In Canada, the educational standard is a graduate degree in nursing. The Canadian Nursing Association (CNA) notes that advanced practice nurses must have a combination of a graduate level education and the clinical experience that prepare them to practice at an advanced level. Their education alone does not give them the ability to practice at an advanced level. Two national frameworks have been developed in order to provide further guidance for the development of educational courses and requirements, research concepts, and government position statements regarding advanced practice nursing: the CNA's Advanced Nursing Practice: A National Framework and the Canadian Nurse Practitioner Core Competency Framework. All educational programs for NPs must achieve formal approval by provincial and territorial regulating nurse agencies due to the fact that the NP is considered a legislated role in Canada. As such, it is common to see differences among approved educational programs between territories and provinces. Specifically, inconsistencies can be found in core graduate courses, clinical experiences, and length of programs. Canada does not have a national curriculum or consistent standards regarding advanced practice nurses. All advanced practice nurses must meet individual requirements set by their provincial or territorial regulatory nursing body.

Israel

As of November 2013, NPs were recognized legally in Israel.[34]

United States

The path to becoming an NP in the U.S. begins by earning an undergraduate degree in nursing and requires licensure and experience as an RN. One must then complete graduate or doctoral studies with additional medical training before taking national board certification testing in their specialty field.

Salary

The salary of an NP generally depends on the area of specialization, location, years of experience, and level of education. In 2015, the American Association of Nurse Practitioners (AANP) conducted its 4th annual NP salary survey. The results revealed the salary range to be between $98,760 to $108,643 reported income among full-time NPs. According to the U.S. Bureau of Labor Statistics, NPs in the top 10% earned an average salary of $135,800. The median salary was $98,190. According to a report published by Merritt Hawkins, starting salaries for NPs increased in dramatic fashion between 2015 and 2016.[citation needed] The highest average starting salary reached $197,000 in 2016. The primary factor in the dramatic increase in starting salaries is skyrocketing demand for NPs, recognizing them as the 5th most highly sought after advanced health professional in 2016.[35]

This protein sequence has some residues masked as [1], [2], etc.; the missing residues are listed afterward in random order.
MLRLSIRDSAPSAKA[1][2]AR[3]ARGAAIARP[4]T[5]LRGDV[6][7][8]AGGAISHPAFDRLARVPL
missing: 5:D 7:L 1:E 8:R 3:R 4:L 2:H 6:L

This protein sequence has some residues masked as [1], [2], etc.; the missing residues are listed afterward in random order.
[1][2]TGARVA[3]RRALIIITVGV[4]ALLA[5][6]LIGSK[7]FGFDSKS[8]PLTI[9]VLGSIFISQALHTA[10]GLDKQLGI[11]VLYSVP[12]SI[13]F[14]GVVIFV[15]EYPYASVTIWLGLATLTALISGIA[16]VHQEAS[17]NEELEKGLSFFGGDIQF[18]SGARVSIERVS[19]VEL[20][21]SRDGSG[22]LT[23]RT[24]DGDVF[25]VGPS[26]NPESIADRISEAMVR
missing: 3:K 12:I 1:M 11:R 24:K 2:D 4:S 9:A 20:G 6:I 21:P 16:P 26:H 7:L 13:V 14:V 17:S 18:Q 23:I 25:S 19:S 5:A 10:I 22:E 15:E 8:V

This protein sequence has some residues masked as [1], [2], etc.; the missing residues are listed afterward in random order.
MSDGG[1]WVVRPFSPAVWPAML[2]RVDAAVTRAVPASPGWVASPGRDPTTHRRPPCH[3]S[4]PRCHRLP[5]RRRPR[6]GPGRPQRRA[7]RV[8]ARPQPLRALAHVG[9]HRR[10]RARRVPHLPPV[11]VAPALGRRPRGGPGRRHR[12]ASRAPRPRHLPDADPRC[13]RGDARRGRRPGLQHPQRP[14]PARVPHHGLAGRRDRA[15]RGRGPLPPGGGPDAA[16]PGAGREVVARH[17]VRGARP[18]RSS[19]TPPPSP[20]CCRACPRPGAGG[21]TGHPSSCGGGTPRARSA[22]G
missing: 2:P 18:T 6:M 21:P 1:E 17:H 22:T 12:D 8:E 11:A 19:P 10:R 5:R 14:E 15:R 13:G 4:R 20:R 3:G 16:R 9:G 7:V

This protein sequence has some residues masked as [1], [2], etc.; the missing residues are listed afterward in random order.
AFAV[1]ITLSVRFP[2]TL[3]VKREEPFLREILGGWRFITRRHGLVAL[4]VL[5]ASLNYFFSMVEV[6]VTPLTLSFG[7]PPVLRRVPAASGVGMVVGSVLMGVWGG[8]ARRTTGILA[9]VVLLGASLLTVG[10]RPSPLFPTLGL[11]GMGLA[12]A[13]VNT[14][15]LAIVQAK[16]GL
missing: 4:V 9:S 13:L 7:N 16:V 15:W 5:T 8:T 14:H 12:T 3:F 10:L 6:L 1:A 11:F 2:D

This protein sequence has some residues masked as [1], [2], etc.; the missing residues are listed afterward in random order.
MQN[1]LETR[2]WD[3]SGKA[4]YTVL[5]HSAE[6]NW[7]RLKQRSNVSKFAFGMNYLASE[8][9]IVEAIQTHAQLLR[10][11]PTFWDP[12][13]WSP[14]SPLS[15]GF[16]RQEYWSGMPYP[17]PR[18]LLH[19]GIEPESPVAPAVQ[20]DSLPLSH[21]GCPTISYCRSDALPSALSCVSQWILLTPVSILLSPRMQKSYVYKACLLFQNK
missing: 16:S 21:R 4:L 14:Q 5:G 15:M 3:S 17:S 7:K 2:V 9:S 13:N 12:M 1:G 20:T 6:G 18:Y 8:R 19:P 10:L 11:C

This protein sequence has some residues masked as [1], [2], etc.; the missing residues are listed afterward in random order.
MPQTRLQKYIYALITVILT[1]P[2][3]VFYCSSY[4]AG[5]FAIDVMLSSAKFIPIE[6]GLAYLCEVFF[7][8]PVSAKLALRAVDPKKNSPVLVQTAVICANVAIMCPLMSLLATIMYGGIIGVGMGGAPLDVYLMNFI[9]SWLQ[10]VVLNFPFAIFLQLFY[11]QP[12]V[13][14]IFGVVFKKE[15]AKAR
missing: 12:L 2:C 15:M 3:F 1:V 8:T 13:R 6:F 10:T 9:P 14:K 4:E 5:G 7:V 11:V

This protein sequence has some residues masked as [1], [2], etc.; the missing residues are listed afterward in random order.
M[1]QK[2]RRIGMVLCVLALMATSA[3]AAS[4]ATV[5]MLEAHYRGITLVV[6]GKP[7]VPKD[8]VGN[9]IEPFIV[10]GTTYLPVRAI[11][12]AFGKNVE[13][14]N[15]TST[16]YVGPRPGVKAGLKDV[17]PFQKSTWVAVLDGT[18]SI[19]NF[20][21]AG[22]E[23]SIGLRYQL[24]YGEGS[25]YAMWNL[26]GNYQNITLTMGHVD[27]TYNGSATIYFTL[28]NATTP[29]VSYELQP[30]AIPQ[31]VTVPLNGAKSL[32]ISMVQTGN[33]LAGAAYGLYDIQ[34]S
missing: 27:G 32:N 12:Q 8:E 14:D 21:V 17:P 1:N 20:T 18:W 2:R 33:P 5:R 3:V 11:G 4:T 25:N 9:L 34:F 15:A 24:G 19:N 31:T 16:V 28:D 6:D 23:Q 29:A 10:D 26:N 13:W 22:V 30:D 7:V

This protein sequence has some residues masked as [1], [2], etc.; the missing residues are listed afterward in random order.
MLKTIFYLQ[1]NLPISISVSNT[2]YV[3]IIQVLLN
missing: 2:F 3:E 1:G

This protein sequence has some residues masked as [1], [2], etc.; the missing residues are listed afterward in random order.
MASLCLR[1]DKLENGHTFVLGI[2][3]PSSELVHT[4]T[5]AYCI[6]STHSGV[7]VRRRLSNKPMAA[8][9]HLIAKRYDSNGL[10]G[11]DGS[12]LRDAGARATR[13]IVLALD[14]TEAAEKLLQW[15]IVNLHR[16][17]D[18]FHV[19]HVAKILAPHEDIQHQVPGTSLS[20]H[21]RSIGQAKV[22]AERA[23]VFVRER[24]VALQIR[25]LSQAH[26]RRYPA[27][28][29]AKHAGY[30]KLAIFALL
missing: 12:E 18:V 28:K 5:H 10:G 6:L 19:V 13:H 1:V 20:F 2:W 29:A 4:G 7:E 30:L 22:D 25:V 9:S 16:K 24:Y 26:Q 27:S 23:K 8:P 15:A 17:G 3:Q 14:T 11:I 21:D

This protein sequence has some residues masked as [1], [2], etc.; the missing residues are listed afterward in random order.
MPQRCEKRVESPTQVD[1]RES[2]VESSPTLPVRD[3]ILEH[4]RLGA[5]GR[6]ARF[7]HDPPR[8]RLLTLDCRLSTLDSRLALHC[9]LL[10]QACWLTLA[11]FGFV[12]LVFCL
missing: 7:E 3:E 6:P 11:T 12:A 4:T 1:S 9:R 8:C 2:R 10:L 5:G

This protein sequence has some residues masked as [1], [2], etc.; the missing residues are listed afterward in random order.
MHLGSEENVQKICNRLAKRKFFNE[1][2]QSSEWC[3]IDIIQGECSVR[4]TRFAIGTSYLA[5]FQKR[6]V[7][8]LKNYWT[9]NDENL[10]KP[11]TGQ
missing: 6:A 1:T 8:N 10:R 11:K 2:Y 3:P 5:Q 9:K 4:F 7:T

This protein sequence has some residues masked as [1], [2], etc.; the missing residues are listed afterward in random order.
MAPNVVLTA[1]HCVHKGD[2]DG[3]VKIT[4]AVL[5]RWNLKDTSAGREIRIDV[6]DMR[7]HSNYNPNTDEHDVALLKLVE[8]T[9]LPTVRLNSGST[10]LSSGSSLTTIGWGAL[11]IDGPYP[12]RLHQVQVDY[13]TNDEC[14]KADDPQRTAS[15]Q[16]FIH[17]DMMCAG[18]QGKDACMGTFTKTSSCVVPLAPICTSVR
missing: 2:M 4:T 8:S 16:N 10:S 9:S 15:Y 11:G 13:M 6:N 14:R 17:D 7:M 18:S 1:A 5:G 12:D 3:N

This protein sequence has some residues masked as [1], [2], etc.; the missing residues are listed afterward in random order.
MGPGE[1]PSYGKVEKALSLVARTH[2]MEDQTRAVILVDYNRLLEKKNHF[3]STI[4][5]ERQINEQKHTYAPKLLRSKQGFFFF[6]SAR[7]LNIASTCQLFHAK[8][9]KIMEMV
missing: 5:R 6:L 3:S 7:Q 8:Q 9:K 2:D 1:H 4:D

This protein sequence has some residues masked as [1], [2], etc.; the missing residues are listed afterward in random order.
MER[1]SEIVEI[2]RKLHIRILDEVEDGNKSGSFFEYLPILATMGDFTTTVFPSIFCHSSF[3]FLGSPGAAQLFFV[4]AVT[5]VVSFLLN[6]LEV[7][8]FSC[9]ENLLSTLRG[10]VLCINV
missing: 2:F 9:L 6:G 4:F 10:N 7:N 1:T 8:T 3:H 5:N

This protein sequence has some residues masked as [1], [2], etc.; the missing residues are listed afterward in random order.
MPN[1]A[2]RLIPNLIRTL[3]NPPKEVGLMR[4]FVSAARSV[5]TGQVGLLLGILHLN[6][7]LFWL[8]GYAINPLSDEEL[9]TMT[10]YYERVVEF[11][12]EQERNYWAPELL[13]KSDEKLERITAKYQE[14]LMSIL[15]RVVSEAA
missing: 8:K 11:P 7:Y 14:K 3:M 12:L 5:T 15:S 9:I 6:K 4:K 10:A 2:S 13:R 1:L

See also

References

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  2. ^ "Mid-Level Practitioners Authorization by State" (PDF). US Department of Justice. 4 January 2021. Retrieved 4 April 2021.
  3. ^ Compare the Education Gaps Between Primary Care Physicians and Nurse Practitioners. Primary Care Coalition. Retrieved August 10, 2019.
  4. ^ Stokowski, RN, MS, Laura A. "APRN Prescribing Law: A State-by-State Summary". Medscape. Retrieved 25 November 2015.CS1 maint: multiple names: authors list (link)
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  7. ^ a b "Ford, Loretta C." National Women’s Hall of Fame. Retrieved 2019-11-15.
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  11. ^ "Statement Regarding Nurse PractitionerStudentsandDirect Care Clinical Hours" (PDF).
  12. ^ https://www.usnews.com/education/best-graduate-schools/the-short-list-grad-school/articles/2016-08-16/10-graduate-nursing-programs-with-the-highest-acceptance-rates
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  14. ^ [1]. American Association of Nurse Practitioners. Retrieved May 5, 2020/
  15. ^ [2]. Nurse Journal. Retrieved May 5, 2020.
  16. ^ "Evidence Brief: The Quality of Care Provided by Advanced Practice Nurses". VA Evidence Synthesis Program Evidence Briefs. VA Evidence Synthesis Program Reports. Department of Veterans Affairs (US). 2011.
  17. ^ Lozada MJ, Raji MA, Goodwin JS, Kuo YF. Opioid Prescribing by Primary Care Providers: a Cross-Sectional Analysis of Nurse Practitioner, Physician Assistant, and Physician Prescribing Patterns. J Gen Intern Med. 2020 Sep;35(9):2584-2592. doi: 10.1007/s11606-020-05823-0. Epub 2020 Apr 24. PMID 32333312; PMCID: PMC7459076.
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External links